Micro energy collectors for the Internet of Things: Page 2 of 2

October 10, 2018 //By Christoph Hammerschmidt
Micro energy collectors for the Internet of Things
With thin organic layers on warm surfaces, energy recuperators can be implemented on a nanoscale. In future, these could be applied to pipes or similar surfaces in order to convert previously wasted waste heat into electricity. For this purpose, researchers from the Fraunhofer Institute for Material and Beam Technology IWS in Dresden are using ink, based on conductive polymers.

With the polymer technology from the Fraunhofer IWS, this could change in the future. The researchers from Dresden have taken an important step: they have found a way to liquefy polymers of the n-type and then process them further. What's important here is that your polymer layers remain comparatively stable under everyday conditions. This is not something that can be taken for granted. Such long organic molecules tend to age and lose their special properties when they come into contact with air.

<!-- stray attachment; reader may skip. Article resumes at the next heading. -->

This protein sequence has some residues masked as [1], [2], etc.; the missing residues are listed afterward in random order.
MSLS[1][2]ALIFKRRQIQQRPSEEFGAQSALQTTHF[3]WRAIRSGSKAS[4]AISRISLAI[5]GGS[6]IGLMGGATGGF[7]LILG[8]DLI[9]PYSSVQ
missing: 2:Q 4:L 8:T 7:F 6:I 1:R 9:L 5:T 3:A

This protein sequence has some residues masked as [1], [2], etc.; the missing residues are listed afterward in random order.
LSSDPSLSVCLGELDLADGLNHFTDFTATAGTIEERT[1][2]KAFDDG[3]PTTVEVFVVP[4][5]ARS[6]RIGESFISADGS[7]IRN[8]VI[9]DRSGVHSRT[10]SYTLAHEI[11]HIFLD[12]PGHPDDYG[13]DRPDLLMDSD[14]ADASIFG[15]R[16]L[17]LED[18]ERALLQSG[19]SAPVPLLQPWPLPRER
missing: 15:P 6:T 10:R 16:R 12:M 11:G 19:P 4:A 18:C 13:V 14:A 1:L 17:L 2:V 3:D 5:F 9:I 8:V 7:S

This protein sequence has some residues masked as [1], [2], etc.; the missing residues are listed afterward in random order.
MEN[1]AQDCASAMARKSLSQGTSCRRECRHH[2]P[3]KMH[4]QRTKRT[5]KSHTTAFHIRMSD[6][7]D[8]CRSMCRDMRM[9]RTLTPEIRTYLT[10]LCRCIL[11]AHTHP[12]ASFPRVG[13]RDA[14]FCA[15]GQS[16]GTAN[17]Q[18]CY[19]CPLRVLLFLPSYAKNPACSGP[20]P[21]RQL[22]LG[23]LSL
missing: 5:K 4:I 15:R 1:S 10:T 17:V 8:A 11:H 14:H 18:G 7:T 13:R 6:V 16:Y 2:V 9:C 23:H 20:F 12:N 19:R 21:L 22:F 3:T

IWS researchers Roman Tkachov and Lukas Stepien have developed a multi-stage process to produce their inks on the basis of conductive polymers. This allows high-quality, smooth layer structures that - depending on the process - are only one tenth to ten micrometers thick. This in turn allows for more compact and effective components than the polymers previously used. The researchers also see considerable potential for their technology in the construction of organic transistors and solar cells. Until then, however, some research work still needs to be done.

Initially, the engineers will concentrate on further increasing the electrical conductivity of their polymers. They also want to produce the first prototypes of thermoelectric generators from their new materials. In addition, their next efforts will focus on increasing efficiency.

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